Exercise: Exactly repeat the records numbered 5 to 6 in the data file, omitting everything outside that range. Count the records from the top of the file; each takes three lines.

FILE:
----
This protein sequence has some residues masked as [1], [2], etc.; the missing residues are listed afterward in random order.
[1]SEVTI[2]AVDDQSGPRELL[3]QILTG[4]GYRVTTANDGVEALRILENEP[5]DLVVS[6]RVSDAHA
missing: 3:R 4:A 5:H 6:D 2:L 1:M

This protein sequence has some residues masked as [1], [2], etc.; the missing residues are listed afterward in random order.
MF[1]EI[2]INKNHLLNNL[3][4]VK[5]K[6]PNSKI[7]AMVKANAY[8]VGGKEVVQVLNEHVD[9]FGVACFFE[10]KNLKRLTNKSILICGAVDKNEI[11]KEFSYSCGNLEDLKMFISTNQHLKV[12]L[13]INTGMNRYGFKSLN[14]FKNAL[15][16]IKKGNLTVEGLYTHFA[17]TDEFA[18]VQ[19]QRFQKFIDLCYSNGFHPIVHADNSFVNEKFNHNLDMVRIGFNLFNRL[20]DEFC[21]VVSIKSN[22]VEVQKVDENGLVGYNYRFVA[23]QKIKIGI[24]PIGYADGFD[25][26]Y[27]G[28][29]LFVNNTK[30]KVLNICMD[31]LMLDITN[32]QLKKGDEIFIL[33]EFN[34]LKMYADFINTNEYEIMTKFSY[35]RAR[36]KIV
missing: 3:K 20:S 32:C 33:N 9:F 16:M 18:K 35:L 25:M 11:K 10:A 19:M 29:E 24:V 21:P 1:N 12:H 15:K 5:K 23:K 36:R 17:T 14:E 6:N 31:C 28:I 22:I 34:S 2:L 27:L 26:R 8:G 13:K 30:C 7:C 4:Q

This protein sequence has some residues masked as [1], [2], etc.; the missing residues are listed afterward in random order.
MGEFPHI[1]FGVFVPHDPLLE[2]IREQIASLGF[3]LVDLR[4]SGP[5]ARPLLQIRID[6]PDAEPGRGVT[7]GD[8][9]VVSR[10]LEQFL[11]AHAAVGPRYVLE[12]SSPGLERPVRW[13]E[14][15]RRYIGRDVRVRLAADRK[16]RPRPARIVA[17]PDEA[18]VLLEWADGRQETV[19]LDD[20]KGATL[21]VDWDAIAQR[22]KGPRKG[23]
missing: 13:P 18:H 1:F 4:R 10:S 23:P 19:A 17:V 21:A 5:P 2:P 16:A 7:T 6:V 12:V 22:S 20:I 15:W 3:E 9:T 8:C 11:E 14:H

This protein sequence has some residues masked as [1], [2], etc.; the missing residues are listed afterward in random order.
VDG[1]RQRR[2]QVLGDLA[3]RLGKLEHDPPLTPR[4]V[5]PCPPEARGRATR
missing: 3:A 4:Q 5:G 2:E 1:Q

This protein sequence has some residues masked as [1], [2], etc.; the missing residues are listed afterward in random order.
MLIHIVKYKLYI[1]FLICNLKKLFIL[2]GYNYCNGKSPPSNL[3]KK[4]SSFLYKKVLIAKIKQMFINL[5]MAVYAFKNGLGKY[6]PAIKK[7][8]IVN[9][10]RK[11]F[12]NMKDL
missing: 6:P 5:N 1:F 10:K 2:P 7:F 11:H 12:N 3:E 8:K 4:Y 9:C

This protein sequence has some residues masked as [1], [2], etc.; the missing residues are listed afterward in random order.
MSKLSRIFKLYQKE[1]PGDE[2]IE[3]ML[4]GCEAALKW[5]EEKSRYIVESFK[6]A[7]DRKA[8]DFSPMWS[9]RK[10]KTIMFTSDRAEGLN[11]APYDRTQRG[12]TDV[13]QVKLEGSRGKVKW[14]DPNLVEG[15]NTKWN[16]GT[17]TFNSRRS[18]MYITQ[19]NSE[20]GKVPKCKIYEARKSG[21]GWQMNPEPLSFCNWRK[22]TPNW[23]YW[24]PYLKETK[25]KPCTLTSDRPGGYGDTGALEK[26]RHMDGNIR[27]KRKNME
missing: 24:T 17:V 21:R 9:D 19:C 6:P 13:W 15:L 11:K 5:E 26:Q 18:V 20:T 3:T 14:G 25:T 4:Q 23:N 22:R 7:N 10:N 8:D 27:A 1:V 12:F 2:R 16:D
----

This protein sequence has some residues masked as [1], [2], etc.; the missing residues are listed afterward in random order.
MLIHIVKYKLYI[1]FLICNLKKLFIL[2]GYNYCNGKSPPSNL[3]KK[4]SSFLYKKVLIAKIKQMFINL[5]MAVYAFKNGLGKY[6]PAIKK[7][8]IVN[9][10]RK[11]F[12]NMKDL
missing: 6:P 5:N 1:F 10:K 2:P 7:F 11:H 12:N 3:E 8:K 4:Y 9:C

This protein sequence has some residues masked as [1], [2], etc.; the missing residues are listed afterward in random order.
MSKLSRIFKLYQKE[1]PGDE[2]IE[3]ML[4]GCEAALKW[5]EEKSRYIVESFK[6]A[7]DRKA[8]DFSPMWS[9]RK[10]KTIMFTSDRAEGLN[11]APYDRTQRG[12]TDV[13]QVKLEGSRGKVKW[14]DPNLVEG[15]NTKWN[16]GT[17]TFNSRRS[18]MYITQ[19]NSE[20]GKVPKCKIYEARKSG[21]GWQMNPEPLSFCNWRK[22]TPNW[23]YW[24]PYLKETK[25]KPCTLTSDRPGGYGDTGALEK[26]RHMDGNIR[27]KRKNME
missing: 24:T 17:V 21:R 9:D 19:C 6:P 13:W 15:L 11:K 5:E 26:Q 18:V 20:T 3:T 14:G 25:T 4:Q 23:N 22:R 7:N 10:N 8:D 27:A 1:V 12:F 2:R 16:D